(BLOOMBERG) – On a chilly winter afternoon, one of the few signs of life at the Colosseum Retail Park in suburban north London is an elderly woman smoking outside the bingo hall, protective face visor slung over one arm.
The BlackRock-owned centre on the edge of a highway is now marked for demolition to make way for up to 1,800 homes in a group of apartment towers. It’s just one of more than 80 current projects in the British capital where landlords are seeking to turn dated properties into mass housing blocks – a big leap from the past decade when only seven such developments were built.
Half an hour’s walk away, shoppers at another mall are greeted with empty stores and offers of 50 per cent discounts, while the benches they once rested on are now sealed off with hazard tape. Its owner DWS Group is proposing to transform the 1980s building into a complex that includes a 26-storey housing block.
Saddled with commercial properties battered by the coronavirus pandemic, some of the world’s biggest investors are making a wager: apartment living will make more of a post-Covid-19 comeback than in-person retail.
The bet has London’s housing shortage and high residential property values on its side. But apartment rents and sales have plunged in the capital as the pandemic spurred an exodus of Londoners seeking greenery and space.
“There’s certainly a lot of them being built – I don’t think that reflects a burning demand in the marketplace for living in high-density housing,” said distinguished policy fellow Kath Scanlon at the London School of Economics. “Everything that’s happened in the last year is a real challenge for that model of development,” she said.
For many landlords, 2020 was an unwelcome wake-up call. While office owners winced at the creeping adoption of long-term work-from-home policies, retail properties were hammered as the pandemic supercharged the shift towards online shopping. Stores are emptying at the fastest pace on record, and the resulting surplus of physical shops has spurred some owners to maximise space – and profits – by building up.
There are 82 examples in London of complexes of at least 1,000 homes that are either in the planning stages or under way, according to researcher Molior London. Not all of them will be sprouting up in the near term, and some won’t materialise at all if they fail to get permission.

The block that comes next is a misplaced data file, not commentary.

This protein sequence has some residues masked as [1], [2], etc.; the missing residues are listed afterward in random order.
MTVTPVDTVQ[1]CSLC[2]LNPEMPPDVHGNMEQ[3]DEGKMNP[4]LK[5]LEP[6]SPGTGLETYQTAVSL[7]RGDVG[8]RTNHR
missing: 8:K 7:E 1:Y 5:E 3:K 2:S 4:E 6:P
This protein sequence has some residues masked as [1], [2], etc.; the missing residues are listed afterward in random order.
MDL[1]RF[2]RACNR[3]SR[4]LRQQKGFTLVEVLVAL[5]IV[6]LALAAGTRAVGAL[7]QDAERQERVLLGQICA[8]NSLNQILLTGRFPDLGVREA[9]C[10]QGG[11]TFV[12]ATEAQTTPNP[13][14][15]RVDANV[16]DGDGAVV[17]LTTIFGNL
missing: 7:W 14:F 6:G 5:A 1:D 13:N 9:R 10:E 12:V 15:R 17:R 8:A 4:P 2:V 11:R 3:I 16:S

Still, it’s likely that swathes of London will have a new skyline by the end of this decade.
Dutch pensions giant APG Asset Management is among investors planning apartments on the site of the recently demolished Elephant and Castle shopping centre, part of a major regeneration that has been resisted by the area’s long-time residents for years.
In Old Kent Road, the first property square on the British version of the Monopoly board game, consent has been given for more than 8,000 homes on and around the south London thoroughfare.
“It’s helping hold values, knowing that we’ve got the potential to convert to residential,” said Mr Jonathan Bayfield, head of UK real estate research for Aviva Investors, which has the green light to convert a retail park in Old Kent Road into a complex including a 48-storey apartment block.
There is a crucial catch to all these plans: London apartments haven’t been a safe bet for some time. Some large builders, such as Crest Nicholson and Redrow, began pulling out of the capital in recent years as houses became increasingly unaffordable, while others resorted to bulk sales to shift unwanted homes. Developers will also be relying on rents recovering – they slumped an annual 6.4 per cent in London at the end of last year.
The public mood has also soured against high-rise tower blocks after apartment owners in thousands of buildings across the country found out that their homes were structurally unsafe, and that they would probably have to pick up the bills for repairs.
The growing focus on dangerous buildings comes in the wake of the Grenfell Tower disaster in 2017, when a fire that spread across the building’s flammable cladding caused 72 deaths.
One south London suburb offers a potential glimpse into the future. Croydon is one of the most affordable areas in the capital and homes are being built at a speed that outpaces much of the city, with towers taking up much of the suburb’s skyline. The suburb was also tarnished by a “micro-apartment” boom, where changes to planning laws allowed developers to convert office buildings into units as small as 10 sq m.
Mass development hasn’t lifted the fortunes of Croydon, where the high street was dotted with shuttered stores and empty properties during the Covid-19 lockdown. Unibail-Rodamco-Westfield and Hammerson’s plans to jointly build a new shopping mall have stalled.
Back in north London, residents are wary. Community group Enfield Society has already voiced concerns that its suburb could become the next Croydon, thanks to the scale of projects under way from the likes of BlackRock and DWS.
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